Making Space for Self-Care
You’ve probably heard people talking a lot about self-care lately. It seems like you can’t scroll through insta without escaping posts about face masks and yoga classes. But, what does self-care really mean and is it something we truly need? To find out I asked Carrie Kyger, a Licensed Marital and Family Therapist and Co-Owner of Family Solutions Counseling about her thoughts on this buzz word.
What even is self-care?! Carrie defines self-care as “mindfully taking care of the self”. She says that when people lack making space for themselves, they can be left feeling depleted and burned out. That’s not exactly the feeling any of us are shooting for! But don’t worry if that’s where you are at. Self-care is attainable and can be tweaked to fit into anyone’s schedule and starting point. By taking the time and creating space for ourselves we can utilize tools to overcome the burned out feeling and instead feel well.
Good self-care, according to Carrie, can lead to mental and relational fitness. By learning how to take care of our body, mind, and soul we can keep ourselves healthy, fit and resilient. It may sound easy, but self-care can be really challenging and downright overwhelming too. Most of us have stressful lives and are being pulled in many directions so taking time for ourselves is last on the list. Getting started doesn’t need to be difficult. You can start by testing out different self-care strategies to find what works best for you and then begin to implement those strategies into your regular routine.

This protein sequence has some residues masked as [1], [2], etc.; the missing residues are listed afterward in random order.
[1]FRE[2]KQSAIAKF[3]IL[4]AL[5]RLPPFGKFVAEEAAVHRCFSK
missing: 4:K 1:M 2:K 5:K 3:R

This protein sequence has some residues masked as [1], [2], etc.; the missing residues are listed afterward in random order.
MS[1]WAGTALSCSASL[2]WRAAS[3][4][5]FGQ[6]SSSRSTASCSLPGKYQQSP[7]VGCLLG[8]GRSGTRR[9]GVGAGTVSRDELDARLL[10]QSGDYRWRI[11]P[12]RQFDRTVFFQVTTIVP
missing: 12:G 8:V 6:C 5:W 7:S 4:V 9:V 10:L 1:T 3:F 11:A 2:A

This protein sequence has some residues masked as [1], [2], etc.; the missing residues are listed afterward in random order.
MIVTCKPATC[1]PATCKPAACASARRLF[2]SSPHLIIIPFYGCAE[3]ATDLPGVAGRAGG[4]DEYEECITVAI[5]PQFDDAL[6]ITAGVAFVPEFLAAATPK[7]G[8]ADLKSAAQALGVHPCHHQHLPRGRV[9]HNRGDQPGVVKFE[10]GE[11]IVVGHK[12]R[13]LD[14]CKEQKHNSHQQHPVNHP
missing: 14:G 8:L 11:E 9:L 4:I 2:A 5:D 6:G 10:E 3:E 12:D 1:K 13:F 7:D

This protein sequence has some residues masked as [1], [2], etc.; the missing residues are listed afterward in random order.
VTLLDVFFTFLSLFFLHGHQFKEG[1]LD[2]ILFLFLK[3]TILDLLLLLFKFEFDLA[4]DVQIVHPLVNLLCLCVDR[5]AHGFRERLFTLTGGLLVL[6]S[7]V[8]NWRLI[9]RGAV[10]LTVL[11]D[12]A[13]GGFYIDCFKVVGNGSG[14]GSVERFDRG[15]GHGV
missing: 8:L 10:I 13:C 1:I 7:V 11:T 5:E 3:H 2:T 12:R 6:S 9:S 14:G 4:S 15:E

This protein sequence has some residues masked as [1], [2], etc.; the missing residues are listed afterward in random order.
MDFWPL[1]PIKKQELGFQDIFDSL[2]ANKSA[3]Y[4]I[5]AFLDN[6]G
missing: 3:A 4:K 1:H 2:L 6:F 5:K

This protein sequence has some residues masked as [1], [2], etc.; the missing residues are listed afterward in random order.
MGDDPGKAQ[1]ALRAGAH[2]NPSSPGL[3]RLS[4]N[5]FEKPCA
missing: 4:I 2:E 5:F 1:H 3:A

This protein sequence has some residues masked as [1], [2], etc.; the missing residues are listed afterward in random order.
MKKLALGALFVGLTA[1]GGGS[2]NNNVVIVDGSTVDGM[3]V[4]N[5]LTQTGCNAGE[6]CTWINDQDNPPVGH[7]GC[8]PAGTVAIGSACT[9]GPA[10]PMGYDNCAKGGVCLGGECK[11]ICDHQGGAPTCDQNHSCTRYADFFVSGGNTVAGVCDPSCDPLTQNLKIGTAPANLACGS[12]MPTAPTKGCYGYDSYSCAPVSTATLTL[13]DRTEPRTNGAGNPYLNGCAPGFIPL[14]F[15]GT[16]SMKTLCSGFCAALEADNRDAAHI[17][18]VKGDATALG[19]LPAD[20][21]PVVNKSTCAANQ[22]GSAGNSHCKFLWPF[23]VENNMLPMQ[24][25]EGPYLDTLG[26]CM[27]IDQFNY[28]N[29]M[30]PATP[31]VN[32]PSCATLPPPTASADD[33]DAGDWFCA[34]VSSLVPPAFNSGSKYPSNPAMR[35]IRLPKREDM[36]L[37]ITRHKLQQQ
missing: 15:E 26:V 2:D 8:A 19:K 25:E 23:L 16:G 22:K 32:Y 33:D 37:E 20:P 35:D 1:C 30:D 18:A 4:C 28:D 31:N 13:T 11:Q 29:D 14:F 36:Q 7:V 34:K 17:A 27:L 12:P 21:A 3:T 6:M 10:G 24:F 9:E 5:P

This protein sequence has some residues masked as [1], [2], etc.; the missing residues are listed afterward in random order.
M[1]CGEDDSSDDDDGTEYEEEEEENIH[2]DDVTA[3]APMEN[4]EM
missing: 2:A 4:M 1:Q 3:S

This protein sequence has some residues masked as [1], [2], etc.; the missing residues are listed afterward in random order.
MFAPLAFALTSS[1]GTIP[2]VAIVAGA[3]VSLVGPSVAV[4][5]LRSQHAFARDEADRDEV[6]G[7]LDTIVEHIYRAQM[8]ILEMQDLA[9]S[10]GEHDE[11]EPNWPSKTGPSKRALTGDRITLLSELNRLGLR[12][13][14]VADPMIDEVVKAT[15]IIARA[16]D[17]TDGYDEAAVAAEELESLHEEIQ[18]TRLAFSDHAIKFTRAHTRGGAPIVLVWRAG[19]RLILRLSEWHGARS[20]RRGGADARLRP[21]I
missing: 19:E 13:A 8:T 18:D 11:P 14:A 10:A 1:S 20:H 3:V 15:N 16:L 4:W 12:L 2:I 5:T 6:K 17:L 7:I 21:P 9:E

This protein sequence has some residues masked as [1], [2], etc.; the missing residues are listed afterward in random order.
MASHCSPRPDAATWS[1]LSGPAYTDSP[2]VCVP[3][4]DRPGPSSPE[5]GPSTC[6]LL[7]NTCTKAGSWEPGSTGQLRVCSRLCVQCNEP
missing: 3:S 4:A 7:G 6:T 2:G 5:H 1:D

Carrie helps us get started by sharing the four pillars that anyone can use to guide their own personal self-care plan.
The first pillar, exercise, not only provides physical and mental fitness but has also been shown to help people heal from trauma and addictions. She gets specific, with a goal of 150 minutes per week. That could mean taking a 20-minute walk after dinner or hitting up your favorite class a few days a week.
Mindfulness, the second pillar, covers meditation, prayer and the ability to be still and clear in the mind. This could be attending a church service for some or even taking the time to find some quiet time in nature, meditation or journaling. Self-care can be fine-tuned to fit what works best for anyone.
The next pillar, Nutrition, isn’t just about choosing healthy foods that nourish your body. It’s about finding a balance between eating enough food, but not too much as well as having healthy flexibility in your relationship with food.
The final pillar, (you knew this one was coming) is sleep. Making sleep a priority and practicing sleep hygiene protects and respects the brain and your bodies’ need for rest, according to Carrie. She shares a few tips on sleep hygiene including a regular sleep routine by going to bed and waking up around the same time each day, keeping your bedroom dark, quiet and cool, and limiting screen times.
Whether you decide to spend some time reading that new book, take a long walk, or grab dinner with friends, taking time and creating space for self-care is important. By implementing self-care into your normal routine, you will be better able to handle stress, grow and enjoy life.
(Health Coach for ERVC)